• In some embodiments of the present disclosure, a processor may include an execution unit, a front end, and an allocator. The front end may include circuitry to decode a first instruction to set a performance register for the execution unit and a second instruction. The performance register may include a mode field to specify a mode of operation for the execution unit. The allocator may include circuitry to assign the second instruction to the execution unit to execute the second instruction. In combination with any of the above embodiments, in an embodiment the execution unit may include circuitry to select between a normal computation, which may correspond to a normal result, and an accelerated computation, which may correspond to an accelerated result, based on the mode field of the performance register. The accelerated computation may be faster than the normal computation. In combination with any of the above embodiments, in an embodiment the execution unit may include circuitry to perform the selected computation. In combination with any of the above embodiments, in an embodiment the execution unit may include circuitry to select between the normal result and the accelerated result based on the mode field of the performance register.
  • In combination with any of the above embodiments, in an embodiment the second instruction may correspond to a multiplication operation and the normal computation may include circuitry to initialize a normal accumulation and a partial product counter. In combination with any of the above embodiments, in an embodiment the normal computation may include circuitry to determine a total number of partial products required based on input operands of the second instruction. In combination with any of the above embodiments, in an embodiment the normal computation may include circuitry to compute a partial product of the input operands. In combination with any of the above embodiments, in an embodiment the normal computation may include circuitry to increment the partial product counter, may add the normal accumulation to the computed partial product, and may store the result of the addition back in the normal accumulation. In combination with any of the above embodiments, in an embodiment the normal computation may include circuitry to determine whether to compute an additional partial product based on the partial product counter and the total number of partial products required. In combination with any of the above embodiments, in an embodiment the execution unit may include circuitry to store the normal accumulation in the normal result based on the determination that the additional partial product need not be computed.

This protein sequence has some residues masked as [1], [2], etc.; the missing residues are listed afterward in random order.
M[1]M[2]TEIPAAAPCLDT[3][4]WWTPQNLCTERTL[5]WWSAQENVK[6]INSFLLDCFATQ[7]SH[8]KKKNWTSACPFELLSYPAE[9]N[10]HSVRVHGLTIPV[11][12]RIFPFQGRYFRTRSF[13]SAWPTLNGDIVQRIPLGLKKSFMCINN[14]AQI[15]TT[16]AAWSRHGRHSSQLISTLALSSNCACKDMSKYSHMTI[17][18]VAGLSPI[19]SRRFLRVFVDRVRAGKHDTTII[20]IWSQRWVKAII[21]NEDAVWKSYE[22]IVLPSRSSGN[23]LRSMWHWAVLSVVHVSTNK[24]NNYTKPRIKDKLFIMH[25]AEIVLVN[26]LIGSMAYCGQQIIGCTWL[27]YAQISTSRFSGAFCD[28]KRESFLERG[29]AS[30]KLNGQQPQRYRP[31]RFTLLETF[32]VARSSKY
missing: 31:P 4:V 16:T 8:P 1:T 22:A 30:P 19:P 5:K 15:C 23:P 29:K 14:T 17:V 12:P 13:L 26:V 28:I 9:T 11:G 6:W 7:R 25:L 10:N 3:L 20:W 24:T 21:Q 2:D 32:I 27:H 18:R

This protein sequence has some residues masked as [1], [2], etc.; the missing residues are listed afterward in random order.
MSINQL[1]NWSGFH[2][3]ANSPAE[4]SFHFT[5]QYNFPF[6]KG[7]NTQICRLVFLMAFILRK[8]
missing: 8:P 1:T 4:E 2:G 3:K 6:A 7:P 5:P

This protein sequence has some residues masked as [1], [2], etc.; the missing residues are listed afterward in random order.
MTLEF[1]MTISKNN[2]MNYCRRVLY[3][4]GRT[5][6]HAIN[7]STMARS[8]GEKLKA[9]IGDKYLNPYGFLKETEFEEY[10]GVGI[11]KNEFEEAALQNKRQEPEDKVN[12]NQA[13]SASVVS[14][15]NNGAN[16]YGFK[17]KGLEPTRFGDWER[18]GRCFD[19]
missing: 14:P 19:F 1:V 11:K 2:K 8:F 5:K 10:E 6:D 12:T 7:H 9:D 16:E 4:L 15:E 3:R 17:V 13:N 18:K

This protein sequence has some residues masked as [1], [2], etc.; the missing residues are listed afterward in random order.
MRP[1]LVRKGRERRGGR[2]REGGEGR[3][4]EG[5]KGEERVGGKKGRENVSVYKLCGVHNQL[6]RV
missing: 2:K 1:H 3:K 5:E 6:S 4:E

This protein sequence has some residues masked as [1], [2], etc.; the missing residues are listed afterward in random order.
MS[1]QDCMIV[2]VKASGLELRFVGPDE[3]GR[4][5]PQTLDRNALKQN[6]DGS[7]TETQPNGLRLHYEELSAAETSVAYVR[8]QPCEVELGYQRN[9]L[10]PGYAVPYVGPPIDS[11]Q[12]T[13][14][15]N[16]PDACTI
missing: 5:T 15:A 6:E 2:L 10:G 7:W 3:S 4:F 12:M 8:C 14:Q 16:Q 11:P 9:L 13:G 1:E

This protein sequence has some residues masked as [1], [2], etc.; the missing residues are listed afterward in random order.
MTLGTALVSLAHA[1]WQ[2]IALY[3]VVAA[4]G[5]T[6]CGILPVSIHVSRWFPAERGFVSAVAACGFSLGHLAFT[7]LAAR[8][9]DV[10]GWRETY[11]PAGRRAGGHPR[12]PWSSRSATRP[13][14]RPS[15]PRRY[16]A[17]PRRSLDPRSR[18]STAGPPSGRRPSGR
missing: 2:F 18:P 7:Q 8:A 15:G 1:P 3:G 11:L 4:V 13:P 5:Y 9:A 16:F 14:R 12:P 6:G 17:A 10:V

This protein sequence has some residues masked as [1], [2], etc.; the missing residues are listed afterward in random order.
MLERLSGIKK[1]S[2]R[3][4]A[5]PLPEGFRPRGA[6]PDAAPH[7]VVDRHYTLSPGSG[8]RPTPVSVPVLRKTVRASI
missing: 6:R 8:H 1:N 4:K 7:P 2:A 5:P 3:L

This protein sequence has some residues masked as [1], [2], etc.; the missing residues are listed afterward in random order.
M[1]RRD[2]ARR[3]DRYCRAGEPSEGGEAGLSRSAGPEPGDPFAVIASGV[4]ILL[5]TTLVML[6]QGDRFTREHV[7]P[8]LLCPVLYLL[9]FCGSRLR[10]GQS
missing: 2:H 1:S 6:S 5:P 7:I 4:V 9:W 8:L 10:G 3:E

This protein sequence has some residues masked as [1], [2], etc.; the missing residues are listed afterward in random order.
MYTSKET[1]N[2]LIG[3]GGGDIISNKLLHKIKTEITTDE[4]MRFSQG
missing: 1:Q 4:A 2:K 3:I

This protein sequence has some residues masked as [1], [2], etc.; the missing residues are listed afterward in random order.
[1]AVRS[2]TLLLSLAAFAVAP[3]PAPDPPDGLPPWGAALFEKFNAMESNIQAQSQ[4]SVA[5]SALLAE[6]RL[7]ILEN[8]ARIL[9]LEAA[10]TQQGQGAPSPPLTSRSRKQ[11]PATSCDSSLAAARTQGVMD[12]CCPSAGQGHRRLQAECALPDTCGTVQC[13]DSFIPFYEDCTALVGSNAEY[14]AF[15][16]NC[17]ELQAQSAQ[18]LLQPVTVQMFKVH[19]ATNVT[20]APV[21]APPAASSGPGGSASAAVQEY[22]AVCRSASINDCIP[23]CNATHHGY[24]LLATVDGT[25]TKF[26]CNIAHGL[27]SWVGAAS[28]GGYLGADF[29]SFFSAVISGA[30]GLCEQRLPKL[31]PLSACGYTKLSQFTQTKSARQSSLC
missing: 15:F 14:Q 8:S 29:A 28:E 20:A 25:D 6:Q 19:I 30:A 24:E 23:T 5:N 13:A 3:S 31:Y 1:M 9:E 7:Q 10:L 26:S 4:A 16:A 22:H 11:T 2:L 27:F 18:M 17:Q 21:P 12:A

• In combination with any of the above embodiments, in an embodiment the second instruction may correspond to a multiplication operation and the accelerated computation may include circuitry to compute all partial products of input operands of the second instruction. In combination with any of the above embodiments, in an embodiment the accelerated computation may include circuitry to compute the accelerated result based on a sum of all the computed partial products. In combination with any of the above embodiments, in an embodiment the circuitry to determine the total number of partial products required, may be further based on an accuracy field of the performance register, and the normal computation may further include circuitry to order terms of the input operands for the circuitry to compute the partial product of the input operands. The order may prioritize a most significant term of each input operand. In combination with any of the above embodiments, in an embodiment the circuitry to determine the total number of partial products required, may be further based on a reduced size field of the performance register, and the normal computation may further include circuitry to order terms of the input operands for the circuitry to compute the partial product of the input operands. The order may prioritize a least significant term of each input operand. In combination with any of the above embodiments, in an embodiment the processor may include circuitry to monitor energy consumed, and circuitry to compare the energy consumed to a power threshold and may set the mode field of the performance register based on the comparison. In combination with any of the above embodiments, in an embodiment the accuracy field of the performance register may define a relative percentage of accuracy for the execution unit and circuitry to determine the total number of partial products required may be further based on a product of the total number of partial products required and the relative percentage of accuracy.